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COVID-19 Transmission Research Extends Beyond Humans

Nifa Author
Guest Author, Communications Office
Guest Author
Jürgen Richt, DVM, PhD, College of Veterinary Medicine, Kansas State University

As researchers continue to learn more about the spread of COVID-19 among humans, a team of Kansas State University researchers led by Jürgen Richt, DVM, PhD, is studying the susceptibility and transmission of the virus in white tail deer.

A whitetail deer stops and peers curiously toward the camera during Spring rain. Courtesy of Getty Images.

The “Investigation of Sars-Cov-2 Susceptibility in Ruminants and the Development of Diagnostic Tools” project, funded with a $350,000 grant from USDA’s National Institute of Food and Agriculture,  is exploring the risk that SARS-CoV-2 poses to deer, and ultimately to develop tools to protect the health and security of livestock and humans.

This project’s first stage was to determine whether deer cells can be infected by SARS-CoV-2 and if white tail deer can become infected and transmit SARS-CoV-2. This would reveal critical information for decision-makers in the quest to develop and implement proper mitigation and control measures.

Dr. Richt and his team examined SARS-CoV-2 infection of deer cells to characterize replication kinetics and determine genomic stability by next generation sequencing. They discovered that in white tail deer and mule deer primary lung cells are susceptible to SARS-CoV-2 infection.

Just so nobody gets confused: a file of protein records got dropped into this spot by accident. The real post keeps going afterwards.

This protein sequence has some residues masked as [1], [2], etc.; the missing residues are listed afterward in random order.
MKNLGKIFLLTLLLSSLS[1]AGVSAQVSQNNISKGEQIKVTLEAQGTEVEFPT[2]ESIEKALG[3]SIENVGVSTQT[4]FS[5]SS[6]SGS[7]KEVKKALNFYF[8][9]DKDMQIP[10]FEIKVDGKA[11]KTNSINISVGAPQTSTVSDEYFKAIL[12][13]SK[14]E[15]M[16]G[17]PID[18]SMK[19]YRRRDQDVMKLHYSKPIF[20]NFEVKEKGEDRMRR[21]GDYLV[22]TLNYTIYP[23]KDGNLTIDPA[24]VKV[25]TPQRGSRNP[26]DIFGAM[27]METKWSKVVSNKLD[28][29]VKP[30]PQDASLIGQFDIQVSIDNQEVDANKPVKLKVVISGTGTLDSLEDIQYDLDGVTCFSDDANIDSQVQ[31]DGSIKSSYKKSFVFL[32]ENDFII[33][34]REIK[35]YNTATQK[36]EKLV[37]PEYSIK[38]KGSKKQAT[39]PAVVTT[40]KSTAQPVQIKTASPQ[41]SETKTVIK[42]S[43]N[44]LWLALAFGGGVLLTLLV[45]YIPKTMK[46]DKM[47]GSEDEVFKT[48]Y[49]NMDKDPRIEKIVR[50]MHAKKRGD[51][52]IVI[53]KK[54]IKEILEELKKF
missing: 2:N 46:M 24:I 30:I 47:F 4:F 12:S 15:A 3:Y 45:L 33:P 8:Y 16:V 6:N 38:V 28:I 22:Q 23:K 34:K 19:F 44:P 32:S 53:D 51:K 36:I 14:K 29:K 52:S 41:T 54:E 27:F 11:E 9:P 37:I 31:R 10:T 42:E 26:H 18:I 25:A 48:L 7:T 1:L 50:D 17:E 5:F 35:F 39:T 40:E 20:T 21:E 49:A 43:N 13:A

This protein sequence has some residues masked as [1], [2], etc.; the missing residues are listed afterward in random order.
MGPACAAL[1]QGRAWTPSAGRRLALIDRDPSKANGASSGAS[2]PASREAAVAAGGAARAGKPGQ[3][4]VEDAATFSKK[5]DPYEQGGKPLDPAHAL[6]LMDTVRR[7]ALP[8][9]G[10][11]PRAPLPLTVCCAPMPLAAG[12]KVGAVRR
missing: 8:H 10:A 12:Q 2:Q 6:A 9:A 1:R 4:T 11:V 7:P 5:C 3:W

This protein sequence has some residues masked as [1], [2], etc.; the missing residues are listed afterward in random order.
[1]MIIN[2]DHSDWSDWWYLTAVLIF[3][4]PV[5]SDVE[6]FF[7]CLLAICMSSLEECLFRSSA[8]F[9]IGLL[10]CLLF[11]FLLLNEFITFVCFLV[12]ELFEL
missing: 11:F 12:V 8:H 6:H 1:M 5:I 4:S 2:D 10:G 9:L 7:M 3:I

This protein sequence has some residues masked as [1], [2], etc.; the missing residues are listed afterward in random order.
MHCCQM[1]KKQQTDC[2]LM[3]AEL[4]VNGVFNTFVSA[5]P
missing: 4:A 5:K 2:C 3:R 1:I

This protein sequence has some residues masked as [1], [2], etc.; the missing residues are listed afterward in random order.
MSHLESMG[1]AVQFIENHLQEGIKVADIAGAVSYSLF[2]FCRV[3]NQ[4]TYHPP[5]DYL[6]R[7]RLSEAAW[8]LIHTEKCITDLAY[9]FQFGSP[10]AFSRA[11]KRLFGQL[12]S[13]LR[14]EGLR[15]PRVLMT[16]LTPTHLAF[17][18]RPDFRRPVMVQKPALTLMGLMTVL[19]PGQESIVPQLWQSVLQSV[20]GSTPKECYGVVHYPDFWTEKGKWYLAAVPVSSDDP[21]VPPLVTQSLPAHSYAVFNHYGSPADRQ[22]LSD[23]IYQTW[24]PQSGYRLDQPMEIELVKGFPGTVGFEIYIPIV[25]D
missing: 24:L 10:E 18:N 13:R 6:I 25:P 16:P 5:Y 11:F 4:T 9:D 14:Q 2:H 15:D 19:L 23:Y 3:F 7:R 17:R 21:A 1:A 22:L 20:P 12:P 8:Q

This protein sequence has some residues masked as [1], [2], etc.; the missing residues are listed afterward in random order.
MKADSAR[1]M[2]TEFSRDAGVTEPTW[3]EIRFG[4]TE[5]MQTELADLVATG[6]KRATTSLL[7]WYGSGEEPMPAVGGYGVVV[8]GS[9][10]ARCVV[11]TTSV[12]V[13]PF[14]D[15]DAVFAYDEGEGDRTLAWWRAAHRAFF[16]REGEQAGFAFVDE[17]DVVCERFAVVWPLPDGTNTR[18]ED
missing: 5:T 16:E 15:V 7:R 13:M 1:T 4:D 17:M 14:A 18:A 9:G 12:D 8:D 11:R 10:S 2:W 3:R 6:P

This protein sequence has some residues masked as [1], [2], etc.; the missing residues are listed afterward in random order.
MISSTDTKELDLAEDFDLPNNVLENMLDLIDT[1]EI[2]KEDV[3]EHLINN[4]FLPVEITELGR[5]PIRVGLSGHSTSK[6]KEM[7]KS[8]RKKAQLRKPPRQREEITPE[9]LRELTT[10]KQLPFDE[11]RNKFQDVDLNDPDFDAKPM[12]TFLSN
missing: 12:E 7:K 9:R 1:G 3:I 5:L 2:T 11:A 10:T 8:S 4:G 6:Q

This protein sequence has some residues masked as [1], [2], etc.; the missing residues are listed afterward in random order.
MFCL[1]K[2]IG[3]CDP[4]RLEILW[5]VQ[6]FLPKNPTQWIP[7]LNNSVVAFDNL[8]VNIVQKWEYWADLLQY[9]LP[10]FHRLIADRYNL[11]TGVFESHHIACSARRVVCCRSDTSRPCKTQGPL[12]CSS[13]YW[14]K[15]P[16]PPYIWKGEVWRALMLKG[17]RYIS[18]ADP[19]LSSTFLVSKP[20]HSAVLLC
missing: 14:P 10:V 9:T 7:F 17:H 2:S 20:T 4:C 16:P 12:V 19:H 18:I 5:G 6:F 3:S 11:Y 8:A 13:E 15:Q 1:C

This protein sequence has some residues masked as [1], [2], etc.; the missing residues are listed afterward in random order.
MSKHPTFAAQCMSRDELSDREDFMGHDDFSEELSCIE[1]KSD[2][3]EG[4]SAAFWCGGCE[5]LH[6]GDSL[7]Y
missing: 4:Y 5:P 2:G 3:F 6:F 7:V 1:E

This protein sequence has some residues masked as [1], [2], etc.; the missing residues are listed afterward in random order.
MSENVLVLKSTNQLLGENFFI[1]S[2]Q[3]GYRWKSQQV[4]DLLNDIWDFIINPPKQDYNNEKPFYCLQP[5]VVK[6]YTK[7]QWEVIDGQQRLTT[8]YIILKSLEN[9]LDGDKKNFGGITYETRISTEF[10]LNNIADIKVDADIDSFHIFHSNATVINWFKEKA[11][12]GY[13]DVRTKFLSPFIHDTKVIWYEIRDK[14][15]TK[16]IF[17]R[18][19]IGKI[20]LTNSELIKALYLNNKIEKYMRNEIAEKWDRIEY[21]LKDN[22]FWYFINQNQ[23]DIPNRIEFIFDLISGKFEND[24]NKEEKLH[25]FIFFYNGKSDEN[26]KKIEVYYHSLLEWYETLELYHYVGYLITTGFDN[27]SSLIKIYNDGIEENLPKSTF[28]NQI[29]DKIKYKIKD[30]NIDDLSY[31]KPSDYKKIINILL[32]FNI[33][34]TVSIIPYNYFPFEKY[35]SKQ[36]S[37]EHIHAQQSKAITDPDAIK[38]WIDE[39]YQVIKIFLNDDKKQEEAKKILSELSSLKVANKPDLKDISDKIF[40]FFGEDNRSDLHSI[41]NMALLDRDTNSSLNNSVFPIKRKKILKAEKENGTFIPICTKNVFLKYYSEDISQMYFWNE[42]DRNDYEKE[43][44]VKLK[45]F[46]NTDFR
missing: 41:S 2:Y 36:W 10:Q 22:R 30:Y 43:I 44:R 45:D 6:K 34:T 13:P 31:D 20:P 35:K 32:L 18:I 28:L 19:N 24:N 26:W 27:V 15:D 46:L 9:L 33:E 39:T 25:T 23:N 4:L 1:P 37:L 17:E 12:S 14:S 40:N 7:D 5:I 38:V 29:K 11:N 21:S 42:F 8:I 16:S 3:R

The researchers then explored SARS-CoV-2 transmission in infected white tail deer. Results concluded that adult white tail deer are susceptible to the virus and can transmit SARS-CoV-2 to uninfected white tail deer. The final step of the project, currently underway, is to develop diagnostic tools to detect SARS-CoV-2 infection in deer.  

“As we learn more about the potential for SARS-CoV-2 to infect and spread among animals, we have to improve our diagnostic capabilities to diagnose this virus infection in different animal species,” Dr. Richt said. “Beyond that, white-tailed deer are a significant food, recreation and economic source, making our understanding of the impact of the SARS-CoV-2 virus on them important.”
Dr. Richt also said “this work will help to device control measures among white-tailed deer and other wildlife species or alternative livestock in general”.

Results from the research into white-tailed deer may improve the understanding of the extent to which funds from the USDA-NIFA can facilitate the discovery of solutions to challenges in the animal and public health industries.



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